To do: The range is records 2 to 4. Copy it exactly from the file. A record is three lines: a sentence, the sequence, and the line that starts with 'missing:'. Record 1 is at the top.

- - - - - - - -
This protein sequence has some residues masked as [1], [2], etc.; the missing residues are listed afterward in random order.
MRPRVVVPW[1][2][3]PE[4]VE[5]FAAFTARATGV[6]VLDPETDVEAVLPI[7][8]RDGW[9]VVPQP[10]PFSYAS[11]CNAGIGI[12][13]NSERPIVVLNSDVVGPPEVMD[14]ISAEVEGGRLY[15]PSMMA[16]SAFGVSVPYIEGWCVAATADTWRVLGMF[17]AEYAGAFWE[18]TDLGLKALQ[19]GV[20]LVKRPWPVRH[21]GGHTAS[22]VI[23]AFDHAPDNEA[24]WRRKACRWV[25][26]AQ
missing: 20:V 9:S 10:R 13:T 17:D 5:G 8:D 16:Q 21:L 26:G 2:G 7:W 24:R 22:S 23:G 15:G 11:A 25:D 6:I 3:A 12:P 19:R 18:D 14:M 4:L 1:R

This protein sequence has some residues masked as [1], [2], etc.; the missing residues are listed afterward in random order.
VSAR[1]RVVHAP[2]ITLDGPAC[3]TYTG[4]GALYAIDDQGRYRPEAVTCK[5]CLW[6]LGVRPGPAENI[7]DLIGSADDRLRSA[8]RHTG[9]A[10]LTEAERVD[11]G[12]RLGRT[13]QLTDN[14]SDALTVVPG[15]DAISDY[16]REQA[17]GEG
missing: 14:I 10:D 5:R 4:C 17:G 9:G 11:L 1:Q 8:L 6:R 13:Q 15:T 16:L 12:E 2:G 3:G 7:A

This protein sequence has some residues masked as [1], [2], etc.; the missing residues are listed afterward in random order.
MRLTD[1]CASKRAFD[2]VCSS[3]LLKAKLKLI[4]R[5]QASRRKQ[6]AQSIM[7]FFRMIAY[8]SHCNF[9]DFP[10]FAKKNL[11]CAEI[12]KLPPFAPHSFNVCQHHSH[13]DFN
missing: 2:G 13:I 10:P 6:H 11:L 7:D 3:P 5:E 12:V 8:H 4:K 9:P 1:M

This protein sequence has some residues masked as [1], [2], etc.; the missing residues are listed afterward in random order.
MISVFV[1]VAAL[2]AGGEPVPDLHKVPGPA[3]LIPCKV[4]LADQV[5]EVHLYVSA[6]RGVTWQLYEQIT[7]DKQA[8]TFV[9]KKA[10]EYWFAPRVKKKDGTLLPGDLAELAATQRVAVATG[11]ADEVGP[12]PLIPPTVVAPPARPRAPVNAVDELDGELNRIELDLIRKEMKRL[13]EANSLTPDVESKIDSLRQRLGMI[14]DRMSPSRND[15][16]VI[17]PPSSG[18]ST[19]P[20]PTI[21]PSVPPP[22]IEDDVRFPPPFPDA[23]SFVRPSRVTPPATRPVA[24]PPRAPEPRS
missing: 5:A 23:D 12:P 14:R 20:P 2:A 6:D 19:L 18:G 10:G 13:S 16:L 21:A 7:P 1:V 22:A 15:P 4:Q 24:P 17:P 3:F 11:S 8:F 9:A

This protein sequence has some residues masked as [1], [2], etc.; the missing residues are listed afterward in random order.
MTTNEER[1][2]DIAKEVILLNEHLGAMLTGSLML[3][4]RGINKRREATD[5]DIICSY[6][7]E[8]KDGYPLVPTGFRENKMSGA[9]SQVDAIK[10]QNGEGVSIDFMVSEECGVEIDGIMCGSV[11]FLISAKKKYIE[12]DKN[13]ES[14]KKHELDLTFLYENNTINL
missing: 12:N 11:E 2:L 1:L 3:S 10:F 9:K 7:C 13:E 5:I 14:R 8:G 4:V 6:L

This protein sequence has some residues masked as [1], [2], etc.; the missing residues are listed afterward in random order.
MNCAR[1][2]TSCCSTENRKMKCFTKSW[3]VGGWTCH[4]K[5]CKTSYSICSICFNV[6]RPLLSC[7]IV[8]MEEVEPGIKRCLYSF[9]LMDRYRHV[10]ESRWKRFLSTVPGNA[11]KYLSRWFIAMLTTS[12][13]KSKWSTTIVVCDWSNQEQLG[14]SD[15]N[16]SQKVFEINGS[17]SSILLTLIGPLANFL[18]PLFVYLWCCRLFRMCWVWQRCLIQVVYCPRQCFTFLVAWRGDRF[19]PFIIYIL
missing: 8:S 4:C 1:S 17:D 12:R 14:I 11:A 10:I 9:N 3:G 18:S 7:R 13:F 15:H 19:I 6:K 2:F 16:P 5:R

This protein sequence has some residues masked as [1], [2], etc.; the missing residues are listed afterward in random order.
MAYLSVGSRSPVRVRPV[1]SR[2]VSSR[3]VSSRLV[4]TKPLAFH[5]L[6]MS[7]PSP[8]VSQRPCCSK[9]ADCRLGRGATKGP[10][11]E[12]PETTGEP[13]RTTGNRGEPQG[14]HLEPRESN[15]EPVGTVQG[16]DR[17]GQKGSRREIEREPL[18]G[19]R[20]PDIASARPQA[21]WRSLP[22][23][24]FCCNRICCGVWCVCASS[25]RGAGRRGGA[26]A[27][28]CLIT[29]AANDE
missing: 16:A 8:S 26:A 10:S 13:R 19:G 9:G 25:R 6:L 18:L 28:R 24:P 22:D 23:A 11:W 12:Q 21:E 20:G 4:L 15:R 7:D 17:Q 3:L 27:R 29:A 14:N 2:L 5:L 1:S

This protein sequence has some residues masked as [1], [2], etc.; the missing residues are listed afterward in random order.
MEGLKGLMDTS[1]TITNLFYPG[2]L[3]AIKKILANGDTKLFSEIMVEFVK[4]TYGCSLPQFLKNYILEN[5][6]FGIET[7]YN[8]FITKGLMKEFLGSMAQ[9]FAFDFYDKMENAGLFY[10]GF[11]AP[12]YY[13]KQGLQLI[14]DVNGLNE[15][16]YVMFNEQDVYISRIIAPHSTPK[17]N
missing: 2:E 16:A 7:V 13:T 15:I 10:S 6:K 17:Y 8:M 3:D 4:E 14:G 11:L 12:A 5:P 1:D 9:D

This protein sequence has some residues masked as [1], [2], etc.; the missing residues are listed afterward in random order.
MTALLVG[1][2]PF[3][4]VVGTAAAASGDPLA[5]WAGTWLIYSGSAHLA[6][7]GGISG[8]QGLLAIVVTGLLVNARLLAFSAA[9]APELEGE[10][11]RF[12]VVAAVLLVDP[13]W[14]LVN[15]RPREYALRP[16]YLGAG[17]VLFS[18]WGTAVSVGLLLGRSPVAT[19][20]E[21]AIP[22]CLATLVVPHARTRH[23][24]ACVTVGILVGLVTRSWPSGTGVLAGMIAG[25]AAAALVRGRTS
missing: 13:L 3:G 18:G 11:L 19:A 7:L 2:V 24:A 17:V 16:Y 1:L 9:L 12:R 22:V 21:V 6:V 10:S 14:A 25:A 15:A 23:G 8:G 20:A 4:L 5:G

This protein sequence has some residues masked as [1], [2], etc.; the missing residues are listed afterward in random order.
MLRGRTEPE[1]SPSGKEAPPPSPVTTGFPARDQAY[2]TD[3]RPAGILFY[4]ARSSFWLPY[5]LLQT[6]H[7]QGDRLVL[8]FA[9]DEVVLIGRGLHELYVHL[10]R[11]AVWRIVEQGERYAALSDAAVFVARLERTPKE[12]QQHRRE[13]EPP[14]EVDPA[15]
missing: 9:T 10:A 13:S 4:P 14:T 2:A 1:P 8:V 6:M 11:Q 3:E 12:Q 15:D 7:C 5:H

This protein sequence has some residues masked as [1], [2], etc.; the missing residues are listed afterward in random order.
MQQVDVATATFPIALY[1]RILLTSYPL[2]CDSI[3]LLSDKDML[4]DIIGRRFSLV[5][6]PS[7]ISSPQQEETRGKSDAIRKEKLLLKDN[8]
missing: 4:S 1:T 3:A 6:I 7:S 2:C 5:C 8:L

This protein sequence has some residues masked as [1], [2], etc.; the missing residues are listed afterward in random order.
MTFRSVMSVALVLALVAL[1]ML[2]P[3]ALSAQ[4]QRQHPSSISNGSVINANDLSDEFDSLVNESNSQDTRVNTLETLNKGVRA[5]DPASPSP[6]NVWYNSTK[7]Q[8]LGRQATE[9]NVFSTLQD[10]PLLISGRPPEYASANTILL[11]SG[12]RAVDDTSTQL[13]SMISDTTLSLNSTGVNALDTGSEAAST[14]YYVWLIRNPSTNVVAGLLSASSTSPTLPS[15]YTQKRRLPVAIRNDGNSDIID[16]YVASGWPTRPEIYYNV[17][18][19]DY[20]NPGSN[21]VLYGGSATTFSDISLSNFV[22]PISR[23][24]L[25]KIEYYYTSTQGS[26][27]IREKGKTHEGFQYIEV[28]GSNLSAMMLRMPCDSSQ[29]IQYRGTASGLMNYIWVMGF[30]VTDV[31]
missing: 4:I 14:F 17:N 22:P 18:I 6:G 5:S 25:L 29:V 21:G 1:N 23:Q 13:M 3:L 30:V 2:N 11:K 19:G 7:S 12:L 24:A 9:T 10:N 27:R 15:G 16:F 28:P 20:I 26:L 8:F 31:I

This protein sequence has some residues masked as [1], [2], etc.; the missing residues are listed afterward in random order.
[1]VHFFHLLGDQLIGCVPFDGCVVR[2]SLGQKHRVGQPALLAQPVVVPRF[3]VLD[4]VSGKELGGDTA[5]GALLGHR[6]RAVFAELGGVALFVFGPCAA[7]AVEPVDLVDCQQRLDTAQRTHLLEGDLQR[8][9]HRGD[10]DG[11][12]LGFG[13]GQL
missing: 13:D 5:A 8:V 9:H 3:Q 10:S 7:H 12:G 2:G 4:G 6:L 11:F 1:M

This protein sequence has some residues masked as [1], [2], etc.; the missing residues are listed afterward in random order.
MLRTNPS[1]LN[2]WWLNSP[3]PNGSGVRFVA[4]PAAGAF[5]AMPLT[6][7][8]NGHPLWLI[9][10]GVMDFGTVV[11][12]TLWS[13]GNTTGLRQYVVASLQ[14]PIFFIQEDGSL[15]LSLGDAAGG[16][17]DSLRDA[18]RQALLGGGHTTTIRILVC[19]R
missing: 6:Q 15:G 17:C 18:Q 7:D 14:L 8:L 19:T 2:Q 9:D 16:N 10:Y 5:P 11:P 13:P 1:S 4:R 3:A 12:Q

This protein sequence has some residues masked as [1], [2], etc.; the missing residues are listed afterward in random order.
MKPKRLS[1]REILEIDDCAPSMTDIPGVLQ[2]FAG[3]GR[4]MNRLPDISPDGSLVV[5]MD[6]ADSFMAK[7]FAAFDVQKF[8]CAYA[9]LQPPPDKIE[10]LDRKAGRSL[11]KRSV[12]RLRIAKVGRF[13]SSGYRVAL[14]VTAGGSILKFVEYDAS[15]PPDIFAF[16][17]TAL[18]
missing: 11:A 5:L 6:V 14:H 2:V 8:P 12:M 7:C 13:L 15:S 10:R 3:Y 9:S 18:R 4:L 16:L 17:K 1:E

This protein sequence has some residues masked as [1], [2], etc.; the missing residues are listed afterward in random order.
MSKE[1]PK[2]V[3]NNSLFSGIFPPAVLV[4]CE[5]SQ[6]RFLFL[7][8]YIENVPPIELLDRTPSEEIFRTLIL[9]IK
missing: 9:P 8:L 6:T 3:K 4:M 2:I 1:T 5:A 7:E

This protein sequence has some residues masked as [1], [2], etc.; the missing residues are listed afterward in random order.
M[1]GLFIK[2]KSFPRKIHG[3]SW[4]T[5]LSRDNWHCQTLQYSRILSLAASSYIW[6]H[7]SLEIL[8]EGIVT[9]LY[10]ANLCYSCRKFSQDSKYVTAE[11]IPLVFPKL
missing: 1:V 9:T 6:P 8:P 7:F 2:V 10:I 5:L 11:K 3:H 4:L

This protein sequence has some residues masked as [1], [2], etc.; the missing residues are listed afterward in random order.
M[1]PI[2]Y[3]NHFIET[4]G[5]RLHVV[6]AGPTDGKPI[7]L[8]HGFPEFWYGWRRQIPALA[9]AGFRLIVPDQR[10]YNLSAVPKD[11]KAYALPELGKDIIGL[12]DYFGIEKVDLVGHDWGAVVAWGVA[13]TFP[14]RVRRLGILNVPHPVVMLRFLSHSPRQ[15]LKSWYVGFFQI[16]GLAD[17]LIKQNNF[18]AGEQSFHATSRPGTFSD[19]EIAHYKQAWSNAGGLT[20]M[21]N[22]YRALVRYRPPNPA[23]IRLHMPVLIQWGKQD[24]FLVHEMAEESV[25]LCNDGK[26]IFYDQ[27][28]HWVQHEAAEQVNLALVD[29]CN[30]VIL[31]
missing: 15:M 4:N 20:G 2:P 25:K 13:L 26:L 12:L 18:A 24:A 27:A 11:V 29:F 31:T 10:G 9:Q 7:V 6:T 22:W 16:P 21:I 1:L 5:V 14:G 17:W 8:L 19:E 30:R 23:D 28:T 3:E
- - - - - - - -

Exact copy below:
This protein sequence has some residues masked as [1], [2], etc.; the missing residues are listed afterward in random order.
VSAR[1]RVVHAP[2]ITLDGPAC[3]TYTG[4]GALYAIDDQGRYRPEAVTCK[5]CLW[6]LGVRPGPAENI[7]DLIGSADDRLRSA[8]RHTG[9]A[10]LTEAERVD[11]G[12]RLGRT[13]QLTDN[14]SDALTVVPG[15]DAISDY[16]REQA[17]GEG
missing: 14:I 10:D 5:R 4:C 17:G 9:G 11:L 1:Q 8:L 6:R 13:Q 15:T 16:L 12:E 2:G 3:G 7:A

This protein sequence has some residues masked as [1], [2], etc.; the missing residues are listed afterward in random order.
MRLTD[1]CASKRAFD[2]VCSS[3]LLKAKLKLI[4]R[5]QASRRKQ[6]AQSIM[7]FFRMIAY[8]SHCNF[9]DFP[10]FAKKNL[11]CAEI[12]KLPPFAPHSFNVCQHHSH[13]DFN
missing: 2:G 13:I 10:P 6:H 11:L 7:D 3:P 5:E 12:V 8:H 4:K 9:P 1:M

This protein sequence has some residues masked as [1], [2], etc.; the missing residues are listed afterward in random order.
MISVFV[1]VAAL[2]AGGEPVPDLHKVPGPA[3]LIPCKV[4]LADQV[5]EVHLYVSA[6]RGVTWQLYEQIT[7]DKQA[8]TFV[9]KKA[10]EYWFAPRVKKKDGTLLPGDLAELAATQRVAVATG[11]ADEVGP[12]PLIPPTVVAPPARPRAPVNAVDELDGELNRIELDLIRKEMKRL[13]EANSLTPDVESKIDSLRQRLGMI[14]DRMSPSRND[15][16]VI[17]PPSSG[18]ST[19]P[20]PTI[21]PSVPPP[22]IEDDVRFPPPFPDA[23]SFVRPSRVTPPATRPVA[24]PPRAPEPRS
missing: 5:A 23:D 12:P 14:R 20:P 2:A 6:D 19:L 18:G 10:G 13:S 16:L 21:A 7:P 1:V 22:A 15:P 4:Q 24:P 17:P 3:F 11:S 8:F 9:A